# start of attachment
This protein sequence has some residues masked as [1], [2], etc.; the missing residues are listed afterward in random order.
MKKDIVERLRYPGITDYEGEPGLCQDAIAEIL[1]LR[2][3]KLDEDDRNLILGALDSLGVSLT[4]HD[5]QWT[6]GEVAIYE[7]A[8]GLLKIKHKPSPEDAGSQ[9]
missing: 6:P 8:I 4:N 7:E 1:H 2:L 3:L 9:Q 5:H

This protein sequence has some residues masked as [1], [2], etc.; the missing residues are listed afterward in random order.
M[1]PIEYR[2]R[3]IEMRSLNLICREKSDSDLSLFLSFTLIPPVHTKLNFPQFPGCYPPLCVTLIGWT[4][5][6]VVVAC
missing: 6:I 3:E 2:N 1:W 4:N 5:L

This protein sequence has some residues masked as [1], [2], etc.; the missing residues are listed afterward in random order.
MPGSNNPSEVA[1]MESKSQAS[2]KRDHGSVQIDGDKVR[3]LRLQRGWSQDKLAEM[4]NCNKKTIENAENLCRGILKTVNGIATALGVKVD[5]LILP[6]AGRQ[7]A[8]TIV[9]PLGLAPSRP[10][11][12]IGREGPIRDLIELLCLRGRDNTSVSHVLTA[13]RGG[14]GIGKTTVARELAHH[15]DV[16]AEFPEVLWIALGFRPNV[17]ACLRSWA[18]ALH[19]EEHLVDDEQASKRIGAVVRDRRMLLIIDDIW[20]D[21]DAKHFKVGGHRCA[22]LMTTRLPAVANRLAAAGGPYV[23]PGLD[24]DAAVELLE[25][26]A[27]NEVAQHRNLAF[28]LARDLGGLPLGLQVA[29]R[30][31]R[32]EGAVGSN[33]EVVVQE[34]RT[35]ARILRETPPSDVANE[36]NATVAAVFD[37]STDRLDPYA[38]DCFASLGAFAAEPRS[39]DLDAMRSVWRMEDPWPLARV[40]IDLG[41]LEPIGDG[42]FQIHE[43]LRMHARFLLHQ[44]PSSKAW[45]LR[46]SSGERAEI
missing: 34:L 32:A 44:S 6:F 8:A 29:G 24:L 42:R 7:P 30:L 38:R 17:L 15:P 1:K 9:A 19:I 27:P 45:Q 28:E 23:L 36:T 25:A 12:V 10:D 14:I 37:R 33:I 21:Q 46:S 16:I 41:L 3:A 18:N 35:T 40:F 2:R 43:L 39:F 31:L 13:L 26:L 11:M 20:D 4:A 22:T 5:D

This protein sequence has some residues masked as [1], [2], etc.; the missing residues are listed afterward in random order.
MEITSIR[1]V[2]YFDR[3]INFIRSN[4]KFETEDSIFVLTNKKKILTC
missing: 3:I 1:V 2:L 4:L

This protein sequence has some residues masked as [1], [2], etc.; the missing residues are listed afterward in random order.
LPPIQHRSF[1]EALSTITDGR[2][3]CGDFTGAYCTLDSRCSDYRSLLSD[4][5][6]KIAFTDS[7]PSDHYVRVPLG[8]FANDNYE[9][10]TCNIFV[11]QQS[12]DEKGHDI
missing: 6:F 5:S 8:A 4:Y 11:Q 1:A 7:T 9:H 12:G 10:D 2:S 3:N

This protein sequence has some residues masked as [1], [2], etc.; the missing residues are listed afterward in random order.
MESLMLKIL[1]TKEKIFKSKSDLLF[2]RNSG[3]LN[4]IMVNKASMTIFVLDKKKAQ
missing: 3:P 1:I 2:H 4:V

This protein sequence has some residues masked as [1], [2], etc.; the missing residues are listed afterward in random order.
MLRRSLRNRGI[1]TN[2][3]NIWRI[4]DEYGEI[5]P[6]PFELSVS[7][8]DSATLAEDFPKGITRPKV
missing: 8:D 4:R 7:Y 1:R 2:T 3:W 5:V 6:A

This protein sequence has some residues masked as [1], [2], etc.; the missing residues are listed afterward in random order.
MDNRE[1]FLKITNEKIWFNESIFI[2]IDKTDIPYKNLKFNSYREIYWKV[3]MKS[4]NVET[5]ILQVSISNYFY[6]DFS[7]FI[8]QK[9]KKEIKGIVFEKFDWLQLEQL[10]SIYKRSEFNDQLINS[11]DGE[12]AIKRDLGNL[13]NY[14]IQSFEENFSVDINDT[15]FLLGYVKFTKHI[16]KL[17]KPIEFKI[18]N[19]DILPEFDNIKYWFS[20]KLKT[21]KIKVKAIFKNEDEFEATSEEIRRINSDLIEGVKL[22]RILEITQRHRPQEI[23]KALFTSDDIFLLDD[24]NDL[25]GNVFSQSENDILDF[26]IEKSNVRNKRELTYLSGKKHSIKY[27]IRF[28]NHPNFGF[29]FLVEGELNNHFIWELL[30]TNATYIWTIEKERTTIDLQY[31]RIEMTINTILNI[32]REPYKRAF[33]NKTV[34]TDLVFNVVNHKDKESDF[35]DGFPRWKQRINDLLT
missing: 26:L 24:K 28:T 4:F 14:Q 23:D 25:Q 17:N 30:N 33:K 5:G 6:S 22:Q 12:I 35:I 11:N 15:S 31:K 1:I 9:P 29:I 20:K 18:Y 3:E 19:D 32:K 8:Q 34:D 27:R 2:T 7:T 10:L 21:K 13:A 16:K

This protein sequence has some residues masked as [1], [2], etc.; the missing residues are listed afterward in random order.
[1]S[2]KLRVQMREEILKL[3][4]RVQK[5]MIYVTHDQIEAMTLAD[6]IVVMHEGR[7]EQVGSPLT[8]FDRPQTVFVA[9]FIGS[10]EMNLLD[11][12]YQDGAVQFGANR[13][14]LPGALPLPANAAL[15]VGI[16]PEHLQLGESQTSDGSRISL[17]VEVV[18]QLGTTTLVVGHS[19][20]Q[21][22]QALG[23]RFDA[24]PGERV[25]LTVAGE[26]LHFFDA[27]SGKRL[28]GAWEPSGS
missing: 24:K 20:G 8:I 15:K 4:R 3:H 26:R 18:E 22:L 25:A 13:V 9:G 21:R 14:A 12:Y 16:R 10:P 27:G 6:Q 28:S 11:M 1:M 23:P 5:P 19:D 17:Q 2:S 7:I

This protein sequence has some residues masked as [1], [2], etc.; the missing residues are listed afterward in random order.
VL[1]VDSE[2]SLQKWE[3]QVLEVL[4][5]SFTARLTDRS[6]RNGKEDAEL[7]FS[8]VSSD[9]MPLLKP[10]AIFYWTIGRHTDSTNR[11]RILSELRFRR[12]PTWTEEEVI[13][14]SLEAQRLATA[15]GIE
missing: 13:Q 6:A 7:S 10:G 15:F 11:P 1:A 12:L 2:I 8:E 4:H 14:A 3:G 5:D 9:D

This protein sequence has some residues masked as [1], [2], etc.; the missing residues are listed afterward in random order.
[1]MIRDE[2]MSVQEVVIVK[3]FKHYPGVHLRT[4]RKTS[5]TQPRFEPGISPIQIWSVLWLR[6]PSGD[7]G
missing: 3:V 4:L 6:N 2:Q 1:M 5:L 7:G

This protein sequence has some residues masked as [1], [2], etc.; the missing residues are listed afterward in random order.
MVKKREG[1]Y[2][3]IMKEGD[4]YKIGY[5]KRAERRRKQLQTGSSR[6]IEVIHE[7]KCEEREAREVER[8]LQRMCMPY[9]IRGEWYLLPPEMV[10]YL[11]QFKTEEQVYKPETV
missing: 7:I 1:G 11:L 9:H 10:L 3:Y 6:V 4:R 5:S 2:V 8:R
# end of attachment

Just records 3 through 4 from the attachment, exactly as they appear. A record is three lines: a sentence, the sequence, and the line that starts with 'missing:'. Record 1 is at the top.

This protein sequence has some residues masked as [1], [2], etc.; the missing residues are listed afterward in random order.
MPGSNNPSEVA[1]MESKSQAS[2]KRDHGSVQIDGDKVR[3]LRLQRGWSQDKLAEM[4]NCNKKTIENAENLCRGILKTVNGIATALGVKVD[5]LILP[6]AGRQ[7]A[8]TIV[9]PLGLAPSRP[10][11][12]IGREGPIRDLIELLCLRGRDNTSVSHVLTA[13]RGG[14]GIGKTTVARELAHH[15]DV[16]AEFPEVLWIALGFRPNV[17]ACLRSWA[18]ALH[19]EEHLVDDEQASKRIGAVVRDRRMLLIIDDIW[20]D[21]DAKHFKVGGHRCA[22]LMTTRLPAVANRLAAAGGPYV[23]PGLD[24]DAAVELLE[25][26]A[27]NEVAQHRNLAF[28]LARDLGGLPLGLQVA[29]R[30][31]R[32]EGAVGSN[33]EVVVQE[34]RT[35]ARILRETPPSDVANE[36]NATVAAVFD[37]STDRLDPYA[38]DCFASLGAFAAEPRS[39]DLDAMRSVWRMEDPWPLARV[40]IDLG[41]LEPIGDG[42]FQIHE[43]LRMHARFLLHQ[44]PSSKAW[45]LR[46]SSGERAEI
missing: 34:L 32:A 44:S 6:F 8:A 29:G 24:L 42:R 7:P 30:L 38:R 17:L 15:P 1:K 9:A 19:I 27:P 45:Q 28:E 23:L 36:T 25:A 12:V 10:D 14:I 37:R 33:I 21:Q 46:S 16:I 41:L 3:A 18:N 35:T 40:F 2:R 43:L 39:F 31:L 13:L 26:L 11:M 20:D 4:A 22:T 5:D

This protein sequence has some residues masked as [1], [2], etc.; the missing residues are listed afterward in random order.
MEITSIR[1]V[2]YFDR[3]INFIRSN[4]KFETEDSIFVLTNKKKILTC
missing: 3:I 1:V 2:L 4:L